"Open your mouth," the man whispered.

Katherine stared at the monster with total revulsion. What?

"Open your mouth," the man repeated. "Or the cloth goes back in."

Trembling, Katherine opened her mouth. The man extended his thick, tattooed index finger, inserting it between her lips. When he touched her tongue, Katherine thought she would vomit. He extracted his wet finger and raised it to the top of his shaved head. Closing his eyes, he massaged her saliva into his small circular patch of untattooed flesh.

Repulsed, Katherine looked away.

The room in which she was sitting appeared to be a boiler room of some sort--pipes on the walls, gurgling sounds, fluorescent lights. Before she could take in her surroundings, though, her gaze stopped dead on something beside her on the floor. A pile of clothing--turtleneck, tweed sport coat, loafers, Mickey Mouse watch.

"My God!" She wheeled back to the tattooed animal before her. "What have you done with Robert?!"

"Shh," the man whispered. "Or he'll hear you." He stepped to one side and motioned behind him.

Langdon was not there. All Katherine saw was a huge black fiberglass box. Its shape bore an unsettling resemblance to the heavy crates in which corpses were shipped back from war. Two massive clasps firmly locked the box shut.

"He's inside?!" Katherine blurted. "But . . . he'll suffocate!"

"No, he won't," the man said, pointing to a series of transparent pipes that ran along the wall into the bottom of the crate. "He'll only wish he could."

In total darkness, Langdon listened intently to the muffled vibrations he now heard from the outside world. Voices? He began pounding on the box and shouting at the top of his lungs. "Help! Can anyone hear me?!"

Far off, a muted voice called out. "Robert! My God, no! NO!"

He knew the voice. It was Katherine, and she sounded terrified. Even so, it was a welcome sound. Langdon drew a breath to call out to her, but he stopped short, feeling an unexpected sensation at the back of his neck. A faint breeze seemed to be emanating from the bottom of the box. How is that possible? He lay very still, taking stock. Yes, definitely. He could feel the tiny hairs on the back of his neck being tickled by air movement.

Instinctively, Langdon began feeling along the floor of the box, searching for the source of the air. It took only a moment to locate. There's a tiny vent! The small perforated opening felt similar to a drain plate on a sink or tub, except that a soft, steady breeze was now coming up through it.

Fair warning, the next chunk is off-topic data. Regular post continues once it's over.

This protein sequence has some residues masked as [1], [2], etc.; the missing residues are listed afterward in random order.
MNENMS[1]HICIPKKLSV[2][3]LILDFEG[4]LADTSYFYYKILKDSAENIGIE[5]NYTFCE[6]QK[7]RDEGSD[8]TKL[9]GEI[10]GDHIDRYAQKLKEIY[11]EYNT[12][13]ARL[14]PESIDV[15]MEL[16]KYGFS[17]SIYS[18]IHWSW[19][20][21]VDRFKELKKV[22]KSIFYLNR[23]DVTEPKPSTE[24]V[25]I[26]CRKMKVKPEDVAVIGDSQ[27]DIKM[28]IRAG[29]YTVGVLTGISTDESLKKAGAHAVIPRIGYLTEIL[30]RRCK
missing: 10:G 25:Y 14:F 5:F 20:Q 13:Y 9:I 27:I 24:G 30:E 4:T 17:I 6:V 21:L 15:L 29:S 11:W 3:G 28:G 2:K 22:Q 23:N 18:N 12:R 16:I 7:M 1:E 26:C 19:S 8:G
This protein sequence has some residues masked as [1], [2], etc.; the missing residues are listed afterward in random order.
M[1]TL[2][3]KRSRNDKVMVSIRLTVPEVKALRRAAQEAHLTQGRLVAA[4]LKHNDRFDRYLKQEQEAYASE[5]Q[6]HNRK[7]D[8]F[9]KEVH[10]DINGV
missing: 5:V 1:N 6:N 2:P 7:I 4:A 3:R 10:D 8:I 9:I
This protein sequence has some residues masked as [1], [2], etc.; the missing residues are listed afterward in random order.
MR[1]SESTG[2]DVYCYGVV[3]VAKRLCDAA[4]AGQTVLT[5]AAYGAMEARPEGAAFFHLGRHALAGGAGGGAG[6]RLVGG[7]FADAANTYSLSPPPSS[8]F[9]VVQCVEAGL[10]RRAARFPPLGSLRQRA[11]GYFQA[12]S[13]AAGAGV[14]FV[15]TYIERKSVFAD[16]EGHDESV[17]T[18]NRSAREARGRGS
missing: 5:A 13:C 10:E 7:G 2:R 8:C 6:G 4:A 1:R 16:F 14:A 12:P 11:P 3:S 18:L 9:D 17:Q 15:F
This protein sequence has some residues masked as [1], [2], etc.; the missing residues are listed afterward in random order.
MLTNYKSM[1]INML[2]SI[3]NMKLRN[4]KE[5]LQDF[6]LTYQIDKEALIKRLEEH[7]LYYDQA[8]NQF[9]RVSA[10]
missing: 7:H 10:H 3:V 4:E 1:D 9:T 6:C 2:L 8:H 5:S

He's pumping air in for me. He doesn't want me to suffocate.

Langdon's relief was short-lived. A terrifying sound was now emanating up through the holes in the vent. It was the unmistakable gurgle of flowing liquid . . . coming his way.

Katherine stared in disbelief at the clear shaft of liquid that was progressing down one of the pipes toward Langdon's crate. The scene looked like some kind of twisted stage magician's act.

He's pumping water into the crate?!

Katherine strained at her bonds, ignoring the deep bite of the wires around her wrists. All she could do was look on in panic. She could hear Langdon pounding in desperation, but as the water reached the underside of the container, the pounding stopped. There was a moment of terrified silence. Then the pounding started again with renewed desperation.

"Let him out!" Katherine begged. "Please! You can't do this!"

"Drowning is a terrible death, you know." The man spoke calmly as he paced around her in circles. "Your assistant, Trish, could tell you that."

Katherine heard his words, but she could barely process them. "You may remember that I almost drowned once," the man whispered. "It was on your family's estate in Potomac. Your brother shot me, and I fell through the ice, out at Zach's bridge."

Katherine glared at him, filled with loathing. The night you killed my mother.

"The gods protected me that night," he said. "And they showed me the way . . . to become one of them."

The water gurgling into the box behind Langdon's head felt warm . . . body temperature. The fluid was already several inches deep and had completely swallowed the back of his naked body. As it began creeping up his rib cage, Langdon felt a stark reality closing in fast.

I'm going to die.

With renewed panic, he raised his arms and began pounding wildly again.


"You've got to let him out!" Katherine begged, crying now. "We'll do whatever you want!" She could hear Langdon pounding more frantically as the water flowed into his container.

The tattooed man just smiled. "You're easier than your brother. The things I had to do to get Peter to tell me his secrets . . ."

"Where is he?!" she demanded. "Where is Peter?! Tell me! We did exactly what you wanted! We solved the pyramid and--"

"No, you did not solve the pyramid. You played a game. You withheld information and brought a government agent to my home. Hardly behavior I intend to reward."

"We didn't have a choice," she replied, choking back the tears. "The CIA is looking for you. They made us travel with an agent. I'll tell you everything. Just let Robert out!" Katherine could hear Langdon shouting and pounding in the crate, and she could see the water flowing through the pipe. She knew he didn't have a lot of time.